Pro-independence government chief of Catalonia, Carles Puigdemont, says the region won’t accept Madrid’s moves to impose direct rule. “The institutions and the people of Catalonia cannot accept this attack,” he said in an official statement following Spanish Prime Minister Mariano Rajoy’s announcement that he plans to curb the powers of the Catalonia’s parliament, sack its government and call an election within six months.
Puigdemont called on the Catalan parliament to meet to debate the measures, which he described as the “worst attacks” since the dictatorship of Francisco Franco.
He warned that the “response of citizens will be severe and will end up with a big step backwards.”
Rajoy announced the new measures for Catalonia earlier on Saturday (21 October), following a meeting with the central government to discuss thwarting efforts by the autonomous region to break away from Spain.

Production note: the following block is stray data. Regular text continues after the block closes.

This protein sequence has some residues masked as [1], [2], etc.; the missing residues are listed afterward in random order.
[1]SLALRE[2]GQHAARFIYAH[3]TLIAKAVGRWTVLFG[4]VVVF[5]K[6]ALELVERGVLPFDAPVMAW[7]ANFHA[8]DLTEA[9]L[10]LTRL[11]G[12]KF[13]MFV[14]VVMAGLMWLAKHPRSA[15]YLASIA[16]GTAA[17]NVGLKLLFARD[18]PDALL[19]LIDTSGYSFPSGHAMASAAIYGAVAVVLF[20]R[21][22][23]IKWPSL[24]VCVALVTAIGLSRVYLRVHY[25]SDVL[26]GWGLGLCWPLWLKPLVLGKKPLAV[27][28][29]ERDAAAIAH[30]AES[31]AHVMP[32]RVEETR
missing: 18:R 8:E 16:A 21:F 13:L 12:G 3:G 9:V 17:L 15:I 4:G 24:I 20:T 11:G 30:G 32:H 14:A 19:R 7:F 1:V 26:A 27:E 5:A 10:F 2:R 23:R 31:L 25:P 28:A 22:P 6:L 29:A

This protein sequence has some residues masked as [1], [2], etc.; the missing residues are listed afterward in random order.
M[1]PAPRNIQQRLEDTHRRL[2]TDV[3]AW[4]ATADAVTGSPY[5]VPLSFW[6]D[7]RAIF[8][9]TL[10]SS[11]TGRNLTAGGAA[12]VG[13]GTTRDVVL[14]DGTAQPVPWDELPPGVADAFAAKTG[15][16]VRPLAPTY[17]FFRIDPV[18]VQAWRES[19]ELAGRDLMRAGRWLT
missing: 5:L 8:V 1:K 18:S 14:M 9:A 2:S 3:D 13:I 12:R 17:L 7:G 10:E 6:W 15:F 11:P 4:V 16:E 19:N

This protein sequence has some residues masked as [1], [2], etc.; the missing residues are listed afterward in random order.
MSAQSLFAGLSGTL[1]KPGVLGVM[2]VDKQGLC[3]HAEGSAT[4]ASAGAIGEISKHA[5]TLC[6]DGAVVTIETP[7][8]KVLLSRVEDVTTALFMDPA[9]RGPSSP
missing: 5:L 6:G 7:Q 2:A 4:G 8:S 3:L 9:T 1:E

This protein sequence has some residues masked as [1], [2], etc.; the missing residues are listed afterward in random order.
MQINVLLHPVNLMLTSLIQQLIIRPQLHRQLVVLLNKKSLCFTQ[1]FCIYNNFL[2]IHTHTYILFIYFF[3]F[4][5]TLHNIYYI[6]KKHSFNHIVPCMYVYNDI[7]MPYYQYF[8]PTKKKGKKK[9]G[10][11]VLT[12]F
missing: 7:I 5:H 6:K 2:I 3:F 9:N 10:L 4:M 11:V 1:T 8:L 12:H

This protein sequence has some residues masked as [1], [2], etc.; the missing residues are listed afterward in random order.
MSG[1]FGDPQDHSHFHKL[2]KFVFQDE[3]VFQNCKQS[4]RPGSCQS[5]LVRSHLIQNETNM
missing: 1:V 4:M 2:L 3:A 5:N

A vote is now scheduled for next Friday (27 October) in Spain’s upper house, the Senate, where the measures must be approved. That seems a foregone conclusion as Rajoy’s ruling conservatives have a majority in the chamber as well as support on the issue from the main opposition.
Madrid says suspending some of Catalonia’s autonomy – a move that could be applied under Article 155 of the Spanish constitution – would guarantee “freedom, security and plurality” in the face of “rebellious disobedience.”
Tensions in Spain have heightened since Catalonia held a referendum on independence on 1 October, deemed illegal by Madrid.
Austin Ohaegbu with agency reports